Commodities giant Glencore will tonight become the first company in 25 years to be fast-tracked into London's FTSE 100 Index after official trading in its shares got under way today.
Billionaire boss Ivan Glasenberg, whose personal stake in the group is worth around £5.8 billion, took part in the London Stock Exchange's market opening ceremony this morning to mark the City's largest flotation.
But Glencore shares are still lower than their starting price of 530p after dropping to a low of 506p during conditional trading last week before recovering to around 524p today.
Glencore will add to a resources sector that already makes up around 15% of the FTSE 100 Index when it joins the list overnight - bumping engineering firm Invensys to the FTSE 250.
Glencore is the world's biggest commodities trader, with products including oil, coal, gold and foodstuffs, but also owns a number of mines worldwide.
Founded by US tycoon Marc Rich in 1974 and owned by its traders since a management buyout in 1994, Glencore holds a 35% stake in miner Xstrata, as well as having a 9% holding in Russian aluminium giant Rusal.
The group, which has a market value of more than £36 billion, is the third company to be admitted under the FTSE 100 fast-entry rule.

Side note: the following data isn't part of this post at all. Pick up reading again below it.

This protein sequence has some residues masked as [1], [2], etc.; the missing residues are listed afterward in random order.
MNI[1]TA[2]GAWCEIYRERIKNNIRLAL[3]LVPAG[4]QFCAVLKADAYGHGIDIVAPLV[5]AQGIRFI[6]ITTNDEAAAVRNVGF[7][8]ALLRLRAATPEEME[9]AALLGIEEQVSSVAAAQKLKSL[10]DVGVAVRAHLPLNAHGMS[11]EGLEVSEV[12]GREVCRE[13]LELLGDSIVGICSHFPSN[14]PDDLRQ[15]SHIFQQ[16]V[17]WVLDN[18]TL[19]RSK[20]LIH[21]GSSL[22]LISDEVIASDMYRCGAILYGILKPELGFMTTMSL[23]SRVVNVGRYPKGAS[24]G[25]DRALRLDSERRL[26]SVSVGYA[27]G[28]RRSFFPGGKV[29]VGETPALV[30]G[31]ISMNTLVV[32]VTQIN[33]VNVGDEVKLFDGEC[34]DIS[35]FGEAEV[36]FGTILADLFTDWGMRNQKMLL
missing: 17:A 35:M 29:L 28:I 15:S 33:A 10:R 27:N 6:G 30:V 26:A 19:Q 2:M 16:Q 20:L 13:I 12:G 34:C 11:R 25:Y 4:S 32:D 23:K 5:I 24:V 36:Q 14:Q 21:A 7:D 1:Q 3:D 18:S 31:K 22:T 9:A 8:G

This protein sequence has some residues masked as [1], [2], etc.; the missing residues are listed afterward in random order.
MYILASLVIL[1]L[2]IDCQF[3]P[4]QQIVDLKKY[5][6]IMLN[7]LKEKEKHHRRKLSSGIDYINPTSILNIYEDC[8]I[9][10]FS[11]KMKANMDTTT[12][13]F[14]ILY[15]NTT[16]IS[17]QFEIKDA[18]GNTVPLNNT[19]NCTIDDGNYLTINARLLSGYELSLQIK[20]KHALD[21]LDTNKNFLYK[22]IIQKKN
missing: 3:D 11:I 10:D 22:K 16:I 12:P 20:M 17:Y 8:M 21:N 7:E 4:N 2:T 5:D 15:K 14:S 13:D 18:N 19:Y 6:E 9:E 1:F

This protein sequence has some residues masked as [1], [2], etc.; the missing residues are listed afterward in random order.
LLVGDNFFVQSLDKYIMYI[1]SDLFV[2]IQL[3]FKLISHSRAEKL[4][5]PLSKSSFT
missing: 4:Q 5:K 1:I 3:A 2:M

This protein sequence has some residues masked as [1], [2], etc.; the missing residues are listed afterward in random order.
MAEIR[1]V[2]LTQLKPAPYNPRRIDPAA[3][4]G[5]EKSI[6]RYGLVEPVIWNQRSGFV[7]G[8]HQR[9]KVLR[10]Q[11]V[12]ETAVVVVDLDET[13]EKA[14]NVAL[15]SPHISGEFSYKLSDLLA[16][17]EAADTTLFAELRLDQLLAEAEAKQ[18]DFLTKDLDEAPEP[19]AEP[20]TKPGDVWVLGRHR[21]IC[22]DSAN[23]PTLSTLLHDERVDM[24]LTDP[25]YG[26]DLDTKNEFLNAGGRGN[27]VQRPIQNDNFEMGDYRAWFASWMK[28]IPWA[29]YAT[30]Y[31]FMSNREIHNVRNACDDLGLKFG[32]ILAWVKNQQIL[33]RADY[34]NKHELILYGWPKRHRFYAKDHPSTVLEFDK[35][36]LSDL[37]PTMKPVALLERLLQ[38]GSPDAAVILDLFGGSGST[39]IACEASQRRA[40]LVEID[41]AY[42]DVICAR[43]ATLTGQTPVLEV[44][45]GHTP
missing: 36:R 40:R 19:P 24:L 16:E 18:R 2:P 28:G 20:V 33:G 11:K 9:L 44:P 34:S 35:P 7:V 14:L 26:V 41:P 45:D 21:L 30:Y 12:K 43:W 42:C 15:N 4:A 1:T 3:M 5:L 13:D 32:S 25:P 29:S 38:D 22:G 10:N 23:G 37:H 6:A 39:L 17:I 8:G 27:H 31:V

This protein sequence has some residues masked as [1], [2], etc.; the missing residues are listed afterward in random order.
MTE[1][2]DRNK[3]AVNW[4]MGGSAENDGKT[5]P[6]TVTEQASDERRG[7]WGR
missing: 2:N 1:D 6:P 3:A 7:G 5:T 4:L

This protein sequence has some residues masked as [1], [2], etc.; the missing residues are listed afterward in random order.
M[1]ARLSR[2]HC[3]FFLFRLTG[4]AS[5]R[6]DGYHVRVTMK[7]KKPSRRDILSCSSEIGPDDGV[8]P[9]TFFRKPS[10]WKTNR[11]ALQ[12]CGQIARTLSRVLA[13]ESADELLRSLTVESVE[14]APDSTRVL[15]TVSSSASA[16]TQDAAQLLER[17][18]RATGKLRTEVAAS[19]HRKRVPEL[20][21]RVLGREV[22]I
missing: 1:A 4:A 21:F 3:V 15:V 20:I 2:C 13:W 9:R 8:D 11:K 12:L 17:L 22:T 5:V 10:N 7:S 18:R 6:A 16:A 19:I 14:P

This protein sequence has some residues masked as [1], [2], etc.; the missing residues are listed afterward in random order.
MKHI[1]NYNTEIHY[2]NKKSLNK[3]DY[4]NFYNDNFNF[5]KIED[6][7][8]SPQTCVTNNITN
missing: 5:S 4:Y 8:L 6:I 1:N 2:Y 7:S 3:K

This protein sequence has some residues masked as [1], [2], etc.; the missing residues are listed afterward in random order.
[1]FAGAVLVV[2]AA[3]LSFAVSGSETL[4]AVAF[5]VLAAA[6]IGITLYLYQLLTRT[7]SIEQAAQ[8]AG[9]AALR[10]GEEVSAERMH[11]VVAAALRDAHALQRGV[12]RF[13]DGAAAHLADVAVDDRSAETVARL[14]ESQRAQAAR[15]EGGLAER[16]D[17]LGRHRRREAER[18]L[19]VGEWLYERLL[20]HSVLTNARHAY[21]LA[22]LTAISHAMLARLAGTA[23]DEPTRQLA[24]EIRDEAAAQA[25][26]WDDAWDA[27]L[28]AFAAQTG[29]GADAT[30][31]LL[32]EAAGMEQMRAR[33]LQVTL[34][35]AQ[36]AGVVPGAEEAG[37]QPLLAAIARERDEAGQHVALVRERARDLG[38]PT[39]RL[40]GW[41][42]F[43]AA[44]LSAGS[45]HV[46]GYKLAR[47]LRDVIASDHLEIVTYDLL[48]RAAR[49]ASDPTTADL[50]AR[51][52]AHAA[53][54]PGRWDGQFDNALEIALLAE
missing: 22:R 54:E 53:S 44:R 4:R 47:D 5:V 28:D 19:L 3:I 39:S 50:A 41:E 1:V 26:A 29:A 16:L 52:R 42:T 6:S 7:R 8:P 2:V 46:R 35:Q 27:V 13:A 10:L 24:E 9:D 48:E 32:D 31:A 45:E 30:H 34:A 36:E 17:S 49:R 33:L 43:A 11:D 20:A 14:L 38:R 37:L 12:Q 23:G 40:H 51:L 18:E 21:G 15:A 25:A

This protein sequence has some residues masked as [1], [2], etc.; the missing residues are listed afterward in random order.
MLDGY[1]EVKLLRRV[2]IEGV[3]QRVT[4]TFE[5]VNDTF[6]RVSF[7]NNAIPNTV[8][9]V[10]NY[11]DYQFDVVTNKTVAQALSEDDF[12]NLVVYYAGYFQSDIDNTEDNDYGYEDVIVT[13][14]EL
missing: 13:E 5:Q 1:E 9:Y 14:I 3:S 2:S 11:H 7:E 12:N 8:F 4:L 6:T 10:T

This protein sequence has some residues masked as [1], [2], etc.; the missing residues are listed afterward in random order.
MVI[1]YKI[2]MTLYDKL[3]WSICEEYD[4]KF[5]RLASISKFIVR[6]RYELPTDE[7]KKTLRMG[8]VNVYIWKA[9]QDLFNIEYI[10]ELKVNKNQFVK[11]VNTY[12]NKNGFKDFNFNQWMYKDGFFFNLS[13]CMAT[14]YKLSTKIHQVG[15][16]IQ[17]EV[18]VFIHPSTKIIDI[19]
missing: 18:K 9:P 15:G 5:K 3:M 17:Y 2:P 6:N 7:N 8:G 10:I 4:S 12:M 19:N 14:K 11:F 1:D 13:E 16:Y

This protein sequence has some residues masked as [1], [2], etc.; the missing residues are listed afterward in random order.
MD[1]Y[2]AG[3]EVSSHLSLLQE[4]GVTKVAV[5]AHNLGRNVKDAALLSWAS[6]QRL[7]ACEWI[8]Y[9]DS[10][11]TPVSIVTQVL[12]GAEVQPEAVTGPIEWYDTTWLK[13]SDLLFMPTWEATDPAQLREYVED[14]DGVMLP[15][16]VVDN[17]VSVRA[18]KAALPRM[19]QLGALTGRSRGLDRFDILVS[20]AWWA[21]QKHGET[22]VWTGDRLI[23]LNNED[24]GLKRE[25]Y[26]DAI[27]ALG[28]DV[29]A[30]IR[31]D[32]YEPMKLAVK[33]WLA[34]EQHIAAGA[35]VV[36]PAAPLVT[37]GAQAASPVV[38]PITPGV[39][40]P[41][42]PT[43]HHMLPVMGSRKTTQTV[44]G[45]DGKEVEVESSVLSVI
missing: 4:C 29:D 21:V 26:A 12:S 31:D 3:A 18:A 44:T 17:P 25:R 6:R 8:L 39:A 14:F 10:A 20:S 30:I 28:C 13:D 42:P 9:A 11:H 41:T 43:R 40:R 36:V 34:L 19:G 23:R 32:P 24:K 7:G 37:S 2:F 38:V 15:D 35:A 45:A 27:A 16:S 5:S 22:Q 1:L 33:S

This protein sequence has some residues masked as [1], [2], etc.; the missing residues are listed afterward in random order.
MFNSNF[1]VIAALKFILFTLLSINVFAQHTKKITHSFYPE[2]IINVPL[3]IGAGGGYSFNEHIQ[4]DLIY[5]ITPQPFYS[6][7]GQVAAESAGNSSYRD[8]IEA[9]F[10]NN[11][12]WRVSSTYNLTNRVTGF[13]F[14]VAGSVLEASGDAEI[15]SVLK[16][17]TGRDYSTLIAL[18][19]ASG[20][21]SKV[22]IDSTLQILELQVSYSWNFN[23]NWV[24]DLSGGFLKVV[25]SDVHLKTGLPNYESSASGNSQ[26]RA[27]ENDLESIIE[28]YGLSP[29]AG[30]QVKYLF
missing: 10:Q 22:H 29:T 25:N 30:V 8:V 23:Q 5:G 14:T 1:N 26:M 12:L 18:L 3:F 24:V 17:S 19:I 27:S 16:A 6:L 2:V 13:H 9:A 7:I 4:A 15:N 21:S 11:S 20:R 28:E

The Switzerland-based trader, which raised £6.2 billion from the listing, is expected to use the cash and its shares to fund a buying spree.
The float made paper multi-millionaires out of some 485 traders at the firm.
Glencore shares were up 2% today as commodity prices recovered falls triggered by concerns over Chinese demand and the strength of the eurozone economy.
David Buik, analyst at BGC Partners, said today's trading was a "muted performance".
But he added: "It may be folly to forget that this company has been hugely profitable over the years, aided and abetted by its 35% stake in Xstrata.
"It may take some months to make some real progress, but few doubt its aspirations."
Invensys, which will now trade on the FTSE 250 Index, is an engineering business that works with large industrial plants such as oil refineries, fossil fuel and nuclear power generation plants.
It also has a rail division which provides software-based signalling, communication and control systems to rail networks.Reuse content